Her husband said, “Why not run for Mrs. America?”

“I got wild and decided to try for Mrs. Iowa,” she said. The age cap had been 59, so she had put it out of her mind. Updated guidelines have changed that age to 99. Most of the contestants are in their 20s and 30s who are married and enjoy the pageant scene (for Miss America, you must be single, she said). “Probably one of the contestants could be my daughter.”

But she has more vision behind her intent to run. She said there hasn’t been a competitor from her part of the state for some time, and she wants to see that change. “I’m a big nut when it comes to community stuff. I’m hoping to make this a thing for our community so there’s a Mrs. Cedar Valley that competes in Mrs. Iowa each year. That would be my dream,” Worthington said.

In fact, with low participation — Sunday’s competition covers Iowa, Kansas and Missouri with 12 total contestants, three from Iowa — Worthington was able to self-declare her title of Mrs. Cedar Valley. “At this point, I just had to be crazy enough to raise my hand,” she said. But there were still processes to go through. She had to submit a resume, and “based on the state organization’s determination, I was able to compete for Mrs. Iowa as Mrs. Cedar Valley this year.”

But it hasn’t been a smooth ride. The pageant itself has been delayed twice due to COVID-19. It’s now being held on an Indian reservation in Pittsburg, Kansas. “No governors can shut it down,” Worthington said.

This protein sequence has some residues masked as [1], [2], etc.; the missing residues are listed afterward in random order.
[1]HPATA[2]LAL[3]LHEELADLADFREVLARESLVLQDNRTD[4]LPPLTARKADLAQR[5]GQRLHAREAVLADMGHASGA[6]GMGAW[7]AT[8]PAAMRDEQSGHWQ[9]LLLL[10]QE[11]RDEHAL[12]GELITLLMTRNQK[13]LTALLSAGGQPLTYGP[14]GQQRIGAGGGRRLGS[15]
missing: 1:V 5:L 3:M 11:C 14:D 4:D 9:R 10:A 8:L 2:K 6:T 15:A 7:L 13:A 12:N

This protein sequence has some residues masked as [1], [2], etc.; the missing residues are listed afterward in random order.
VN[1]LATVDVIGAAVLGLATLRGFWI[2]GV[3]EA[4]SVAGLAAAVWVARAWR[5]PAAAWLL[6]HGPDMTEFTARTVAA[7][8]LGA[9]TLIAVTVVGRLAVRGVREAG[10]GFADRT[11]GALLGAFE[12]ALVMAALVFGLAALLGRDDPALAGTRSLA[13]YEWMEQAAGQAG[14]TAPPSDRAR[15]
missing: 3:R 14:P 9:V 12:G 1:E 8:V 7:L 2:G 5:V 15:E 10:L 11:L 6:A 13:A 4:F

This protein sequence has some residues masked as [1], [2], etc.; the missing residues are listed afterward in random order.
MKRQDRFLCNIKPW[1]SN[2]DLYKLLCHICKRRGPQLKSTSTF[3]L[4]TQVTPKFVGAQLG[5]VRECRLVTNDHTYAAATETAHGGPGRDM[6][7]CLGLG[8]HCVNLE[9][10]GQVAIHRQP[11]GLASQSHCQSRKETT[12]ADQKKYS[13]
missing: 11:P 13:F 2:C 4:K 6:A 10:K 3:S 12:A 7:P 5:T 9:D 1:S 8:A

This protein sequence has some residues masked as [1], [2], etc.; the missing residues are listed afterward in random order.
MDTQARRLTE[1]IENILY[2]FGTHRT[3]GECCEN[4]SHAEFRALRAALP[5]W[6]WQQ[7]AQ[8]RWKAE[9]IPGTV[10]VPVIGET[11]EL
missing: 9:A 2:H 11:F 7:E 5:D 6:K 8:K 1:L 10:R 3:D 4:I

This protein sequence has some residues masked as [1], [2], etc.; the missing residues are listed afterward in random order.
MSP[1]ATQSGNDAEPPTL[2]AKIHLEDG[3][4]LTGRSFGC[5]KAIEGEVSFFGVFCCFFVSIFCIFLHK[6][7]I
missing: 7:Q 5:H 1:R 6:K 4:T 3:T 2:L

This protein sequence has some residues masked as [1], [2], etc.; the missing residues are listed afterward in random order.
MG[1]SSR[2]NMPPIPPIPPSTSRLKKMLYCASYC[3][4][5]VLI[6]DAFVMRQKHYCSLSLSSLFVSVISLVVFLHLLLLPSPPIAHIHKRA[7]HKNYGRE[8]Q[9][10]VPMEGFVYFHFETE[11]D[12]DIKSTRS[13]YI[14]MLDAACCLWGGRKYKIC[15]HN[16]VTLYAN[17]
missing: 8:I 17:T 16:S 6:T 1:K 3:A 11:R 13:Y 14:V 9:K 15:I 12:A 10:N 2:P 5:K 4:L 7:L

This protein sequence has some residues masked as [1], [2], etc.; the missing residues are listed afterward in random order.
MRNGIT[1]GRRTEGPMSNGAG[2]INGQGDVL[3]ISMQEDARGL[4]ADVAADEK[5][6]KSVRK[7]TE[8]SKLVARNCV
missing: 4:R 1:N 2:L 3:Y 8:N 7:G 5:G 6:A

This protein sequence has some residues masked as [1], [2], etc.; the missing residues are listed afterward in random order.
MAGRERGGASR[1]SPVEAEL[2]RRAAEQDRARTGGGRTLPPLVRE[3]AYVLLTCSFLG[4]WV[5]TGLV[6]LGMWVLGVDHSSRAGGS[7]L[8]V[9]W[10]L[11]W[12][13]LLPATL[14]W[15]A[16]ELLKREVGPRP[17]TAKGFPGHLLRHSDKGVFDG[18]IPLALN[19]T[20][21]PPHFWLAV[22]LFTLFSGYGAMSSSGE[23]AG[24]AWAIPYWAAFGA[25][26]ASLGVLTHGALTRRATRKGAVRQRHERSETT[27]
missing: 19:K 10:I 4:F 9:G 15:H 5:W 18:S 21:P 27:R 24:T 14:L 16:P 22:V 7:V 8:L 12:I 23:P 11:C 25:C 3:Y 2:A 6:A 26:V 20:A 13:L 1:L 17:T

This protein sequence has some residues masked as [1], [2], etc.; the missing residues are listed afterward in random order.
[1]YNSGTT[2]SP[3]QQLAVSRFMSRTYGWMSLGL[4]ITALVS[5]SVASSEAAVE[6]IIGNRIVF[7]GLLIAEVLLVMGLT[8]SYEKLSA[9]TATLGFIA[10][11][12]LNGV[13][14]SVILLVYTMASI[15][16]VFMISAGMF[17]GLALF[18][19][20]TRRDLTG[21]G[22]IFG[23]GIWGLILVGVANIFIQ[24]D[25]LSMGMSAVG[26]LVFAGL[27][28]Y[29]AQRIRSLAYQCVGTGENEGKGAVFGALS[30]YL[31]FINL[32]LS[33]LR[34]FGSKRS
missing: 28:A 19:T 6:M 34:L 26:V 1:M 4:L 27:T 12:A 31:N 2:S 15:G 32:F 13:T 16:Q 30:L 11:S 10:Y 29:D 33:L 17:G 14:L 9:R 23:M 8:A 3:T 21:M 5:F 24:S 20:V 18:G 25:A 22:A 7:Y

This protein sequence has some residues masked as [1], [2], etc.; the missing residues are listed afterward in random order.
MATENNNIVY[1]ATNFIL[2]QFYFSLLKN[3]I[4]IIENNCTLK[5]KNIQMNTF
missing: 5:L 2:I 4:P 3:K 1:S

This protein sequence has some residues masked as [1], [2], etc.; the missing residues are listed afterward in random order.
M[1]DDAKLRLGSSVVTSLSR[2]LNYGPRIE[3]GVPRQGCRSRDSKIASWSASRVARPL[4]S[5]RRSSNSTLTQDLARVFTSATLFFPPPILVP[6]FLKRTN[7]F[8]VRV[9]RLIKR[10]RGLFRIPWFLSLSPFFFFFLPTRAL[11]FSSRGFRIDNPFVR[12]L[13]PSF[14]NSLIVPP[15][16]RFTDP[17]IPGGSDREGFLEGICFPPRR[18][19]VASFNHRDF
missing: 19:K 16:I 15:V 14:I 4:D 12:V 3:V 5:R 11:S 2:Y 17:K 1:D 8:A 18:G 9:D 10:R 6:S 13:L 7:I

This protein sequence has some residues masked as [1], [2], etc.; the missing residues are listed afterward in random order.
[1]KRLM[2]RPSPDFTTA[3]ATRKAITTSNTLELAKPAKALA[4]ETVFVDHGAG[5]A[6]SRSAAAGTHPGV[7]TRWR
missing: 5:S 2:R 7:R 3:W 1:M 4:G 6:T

Thrifty but sheik

Glynis Worthington is bringing her love of thrifting to the Mrs. Iowa pageant this weekend. Everything she wears will be thrift, with no item costing more than $20.

She’s also bringing her personality to the competition. “I’m a big thrifter. Everything I wear is going to be thrift, no more than $20,” she said. “You do not necessarily have to spend a lot of money.”

But she’s also taking other considerations into her planning. “It’s multidimensional of not only what’s stage-appropriate but age-appropriate,” she said. For the interview, she’s going for a “Kate Middleton stragegy” of a dress and blazer. For the bathing suit competition, she found a conservative one-piece.

But there was one aspect about the part of the competition that surprised her. “We have to bring this thing called butt glue, and you have to glue your bathing suit to your body so you don’t have a Janet Jackson experience,” Worthington said.

She also shared a tidbit she found about wearing high heels: take ibuprofen before you even put them on. “I don’t know that I have another five or 10 years of wearing those 4-inch heels,” she said about doing the pageant now.

With her lack of experience in the pageant world, a friend that works with the Miss America pageant told her to simply “go out there and own it,” Worthington said.

“I’m excited. I had no idea what I was doing in the pancake contest either, but we’ve got to have faith, right?” she said. “There’s every reason not to do it, but it sure has been fun, and it’s been a great way for me to distract myself from all the other things that are going on.”

Features Editor Tracy Goldizen can be reached via email at or followed on Twitter @CourierTracy.

Features Editor Tracy Goldizen can be reached via email at or followed on Twitter @CourierTracy.

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Tracy Goldizen is the Courier's features and magazine editor, leading production of the award-winning "Ottumwa Life" and the Courier's other magazine offerings. She began work with the Courier on the copy desk.